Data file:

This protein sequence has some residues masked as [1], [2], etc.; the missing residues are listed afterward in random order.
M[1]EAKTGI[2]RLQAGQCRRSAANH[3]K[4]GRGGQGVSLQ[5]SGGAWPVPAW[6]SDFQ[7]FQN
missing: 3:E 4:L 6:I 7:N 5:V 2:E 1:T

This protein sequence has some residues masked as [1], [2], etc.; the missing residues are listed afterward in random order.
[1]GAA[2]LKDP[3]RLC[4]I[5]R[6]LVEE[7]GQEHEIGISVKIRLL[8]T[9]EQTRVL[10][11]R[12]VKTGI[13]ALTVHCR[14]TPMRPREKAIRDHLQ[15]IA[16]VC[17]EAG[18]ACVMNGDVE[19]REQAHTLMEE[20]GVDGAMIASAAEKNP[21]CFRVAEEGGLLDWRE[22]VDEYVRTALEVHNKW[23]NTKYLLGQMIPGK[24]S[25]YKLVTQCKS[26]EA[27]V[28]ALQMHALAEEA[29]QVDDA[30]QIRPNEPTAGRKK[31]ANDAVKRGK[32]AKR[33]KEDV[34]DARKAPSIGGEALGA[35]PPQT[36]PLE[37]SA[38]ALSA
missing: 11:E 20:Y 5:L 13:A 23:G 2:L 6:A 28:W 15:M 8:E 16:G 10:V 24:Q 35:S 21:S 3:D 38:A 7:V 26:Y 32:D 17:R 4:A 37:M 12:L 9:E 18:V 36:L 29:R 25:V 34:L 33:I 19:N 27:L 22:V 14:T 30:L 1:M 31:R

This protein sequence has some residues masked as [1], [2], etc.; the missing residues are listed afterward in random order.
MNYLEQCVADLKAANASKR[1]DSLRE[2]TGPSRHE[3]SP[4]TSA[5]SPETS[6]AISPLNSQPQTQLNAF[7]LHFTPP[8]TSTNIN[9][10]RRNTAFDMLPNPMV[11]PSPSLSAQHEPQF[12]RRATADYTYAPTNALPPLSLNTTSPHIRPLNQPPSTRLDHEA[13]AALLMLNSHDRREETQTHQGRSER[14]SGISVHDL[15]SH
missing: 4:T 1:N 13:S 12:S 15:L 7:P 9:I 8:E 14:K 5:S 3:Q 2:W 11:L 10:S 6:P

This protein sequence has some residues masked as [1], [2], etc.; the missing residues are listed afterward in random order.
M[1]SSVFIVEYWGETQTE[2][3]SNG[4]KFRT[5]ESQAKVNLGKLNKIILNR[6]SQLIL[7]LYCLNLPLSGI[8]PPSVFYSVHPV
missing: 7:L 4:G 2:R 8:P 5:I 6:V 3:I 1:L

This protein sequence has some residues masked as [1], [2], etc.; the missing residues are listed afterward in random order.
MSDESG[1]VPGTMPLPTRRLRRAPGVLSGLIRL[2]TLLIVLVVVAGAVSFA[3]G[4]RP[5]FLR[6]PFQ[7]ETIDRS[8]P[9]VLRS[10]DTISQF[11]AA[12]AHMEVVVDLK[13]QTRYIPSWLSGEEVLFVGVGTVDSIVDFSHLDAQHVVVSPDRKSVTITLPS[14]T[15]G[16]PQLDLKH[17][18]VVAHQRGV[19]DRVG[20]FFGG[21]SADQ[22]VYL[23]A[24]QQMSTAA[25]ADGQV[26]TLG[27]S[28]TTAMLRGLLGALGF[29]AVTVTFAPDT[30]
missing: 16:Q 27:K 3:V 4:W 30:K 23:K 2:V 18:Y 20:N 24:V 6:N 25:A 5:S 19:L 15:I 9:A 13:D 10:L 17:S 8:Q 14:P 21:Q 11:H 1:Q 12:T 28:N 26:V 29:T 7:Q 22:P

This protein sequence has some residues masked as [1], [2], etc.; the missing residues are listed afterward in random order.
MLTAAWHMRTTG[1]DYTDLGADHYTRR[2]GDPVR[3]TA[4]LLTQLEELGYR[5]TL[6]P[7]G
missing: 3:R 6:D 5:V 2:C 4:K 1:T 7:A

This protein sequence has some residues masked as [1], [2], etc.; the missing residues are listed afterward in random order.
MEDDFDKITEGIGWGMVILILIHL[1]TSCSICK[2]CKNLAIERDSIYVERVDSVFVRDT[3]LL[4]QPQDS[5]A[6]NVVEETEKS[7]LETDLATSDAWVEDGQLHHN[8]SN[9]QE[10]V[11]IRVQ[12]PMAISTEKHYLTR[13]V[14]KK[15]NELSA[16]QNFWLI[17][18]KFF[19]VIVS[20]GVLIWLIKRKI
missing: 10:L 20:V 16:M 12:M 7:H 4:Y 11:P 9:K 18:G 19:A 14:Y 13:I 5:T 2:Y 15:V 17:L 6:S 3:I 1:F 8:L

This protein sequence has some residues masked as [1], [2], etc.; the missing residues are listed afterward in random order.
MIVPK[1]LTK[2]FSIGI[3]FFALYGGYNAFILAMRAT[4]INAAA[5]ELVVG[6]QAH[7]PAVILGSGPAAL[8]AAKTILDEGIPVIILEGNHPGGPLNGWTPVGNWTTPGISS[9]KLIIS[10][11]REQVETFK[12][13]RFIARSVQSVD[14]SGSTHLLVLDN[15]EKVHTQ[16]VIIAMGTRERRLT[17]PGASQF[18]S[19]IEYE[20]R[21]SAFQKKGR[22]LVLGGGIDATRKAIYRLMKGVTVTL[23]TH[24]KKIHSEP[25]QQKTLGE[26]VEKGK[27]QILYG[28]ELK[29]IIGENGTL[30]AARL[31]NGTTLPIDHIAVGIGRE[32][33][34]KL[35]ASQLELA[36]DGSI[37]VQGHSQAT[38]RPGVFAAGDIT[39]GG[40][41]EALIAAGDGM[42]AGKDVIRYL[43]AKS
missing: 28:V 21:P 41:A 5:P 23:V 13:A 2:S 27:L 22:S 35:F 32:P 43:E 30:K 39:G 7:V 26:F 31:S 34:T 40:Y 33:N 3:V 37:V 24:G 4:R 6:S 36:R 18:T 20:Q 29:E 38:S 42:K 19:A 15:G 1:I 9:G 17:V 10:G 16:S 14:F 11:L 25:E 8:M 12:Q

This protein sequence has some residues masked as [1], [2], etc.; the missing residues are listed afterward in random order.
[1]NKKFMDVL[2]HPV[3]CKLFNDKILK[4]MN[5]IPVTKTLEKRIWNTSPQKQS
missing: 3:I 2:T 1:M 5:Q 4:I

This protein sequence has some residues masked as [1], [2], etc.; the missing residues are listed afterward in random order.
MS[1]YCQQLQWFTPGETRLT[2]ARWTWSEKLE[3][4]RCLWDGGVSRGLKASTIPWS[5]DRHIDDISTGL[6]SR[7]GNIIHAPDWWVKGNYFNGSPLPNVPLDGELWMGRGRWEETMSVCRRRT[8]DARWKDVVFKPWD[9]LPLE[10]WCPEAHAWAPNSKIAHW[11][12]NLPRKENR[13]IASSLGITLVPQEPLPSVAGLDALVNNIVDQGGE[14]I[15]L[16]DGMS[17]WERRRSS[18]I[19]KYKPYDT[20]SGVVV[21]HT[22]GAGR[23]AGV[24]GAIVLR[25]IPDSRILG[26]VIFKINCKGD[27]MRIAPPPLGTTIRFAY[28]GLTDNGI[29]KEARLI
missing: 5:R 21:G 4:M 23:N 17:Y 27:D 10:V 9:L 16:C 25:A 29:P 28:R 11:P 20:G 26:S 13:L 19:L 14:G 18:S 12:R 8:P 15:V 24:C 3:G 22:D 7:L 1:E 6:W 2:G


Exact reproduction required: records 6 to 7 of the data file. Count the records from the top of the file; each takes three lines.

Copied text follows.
This protein sequence has some residues masked as [1], [2], etc.; the missing residues are listed afterward in random order.
MLTAAWHMRTTG[1]DYTDLGADHYTRR[2]GDPVR[3]TA[4]LLTQLEELGYR[5]TL[6]P[7]G
missing: 3:R 6:D 5:V 2:C 4:K 1:T 7:A

This protein sequence has some residues masked as [1], [2], etc.; the missing residues are listed afterward in random order.
MEDDFDKITEGIGWGMVILILIHL[1]TSCSICK[2]CKNLAIERDSIYVERVDSVFVRDT[3]LL[4]QPQDS[5]A[6]NVVEETEKS[7]LETDLATSDAWVEDGQLHHN[8]SN[9]QE[10]V[11]IRVQ[12]PMAISTEKHYLTR[13]V[14]KK[15]NELSA[16]QNFWLI[17][18]KFF[19]VIVS[20]GVLIWLIKRKI
missing: 10:L 20:V 16:M 12:M 7:H 4:Y 11:P 9:K 18:G 19:A 14:Y 13:I 5:T 2:Y 15:V 17:L 6:S 3:I 1:F 8:L